President Michel Martelly on School Meals: "It's good, very good"
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Published on 15 October 2011

President Michel Martelly tasted the meal prepared for the students. "It's good, very good", he said. Copyrights: WFP/ Jean Henoc Pernier

On October 3rd, the first day of the new school year, the streets of the country were once again filled with something very familiar in Haiti: students walking to school in their uniforms.

At the National school of Tabarre in Port-au-Prince, Haiti’s president Michel Martelly chose to launch the new school year with UNICEF and WFP. The two UN agencies renewed their commitment to work together with Haitian authorities and their partners to ensure that all Haitian children receive a good quality and free education as well as a daily meal at school

“It’s a historic day”, declared President Michel Martelly, who has made education his highest priority. He announced that starting this October, more students will go to school for free.

UNICEF has begun distribution of school kits to 750,000 children and 15,000 teachers throughout the country. In total, 2,500 schools will be supported by UNICEF, which is contributing close to $10 million through the school kit distribution and other education programmes. “Education is fundamental for the development of children, families, communities, and for the future of Haiti’s reconstruction,” said UNICEF’s Representative in Haiti, Francoise Gruloos-Ackermans.

Again this year, WFP is supporting the National School Meals Programme by providing daily hot meals to 1.1 million schoolchildren in the country’s 10 departments.

“I would like to thank WFP and the National School Meals Programme because we want every child in the country to eat at least one nutritious meal every day,” said Michel Martelly.  “As the saying goes, hungry stomach has no ears, which means that when children are hungry, they can’t learn,” he added to emphasize the importance of school meals for the country.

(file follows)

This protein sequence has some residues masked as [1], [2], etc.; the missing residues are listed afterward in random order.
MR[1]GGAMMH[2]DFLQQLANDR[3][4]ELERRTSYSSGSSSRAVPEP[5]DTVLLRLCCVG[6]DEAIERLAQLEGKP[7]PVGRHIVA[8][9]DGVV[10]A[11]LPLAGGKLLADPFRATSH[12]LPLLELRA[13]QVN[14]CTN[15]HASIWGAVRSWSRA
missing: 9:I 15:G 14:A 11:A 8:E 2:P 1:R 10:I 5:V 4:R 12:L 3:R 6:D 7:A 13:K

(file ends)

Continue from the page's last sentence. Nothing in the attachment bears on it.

“As families are struggling with high food prices, it is even more important that children get a full meal at school,” said Myrta Kaulard, WFP Representative in Haiti.

Another priority for WFP is to forge strong links between the School Meals Programme and local agriculture. “We are working with the Ministry of Education, the Ministry of Agriculture and donors to increase the amount of food produced in Haiti that is used in the school kitchens,” said Myrta Kaulard. “This food is sometimes eaten by the children of farmers who produced it”, she added. This is part of WFP's strategy to help families break the cycle of poverty and hunger.

President Michel Martelly agrees. “We are pleased to have friends who not only provide food for the children but also use their programs to encourage local production,” he said.  “This creates jobs for our farmers and for this I say thank you”, Martelly added.


On the first day of class, cooks at the National School of Tabarre were busy preparing food for at least 1,000 children. When food was served, the Haitian President got his own plate. And what did he think of the school meal made of rice and beans? “It’s good, very good”, he concluded.

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Stephanie Tremblay

Public Information Officer

Stephanie Tremblay is a public i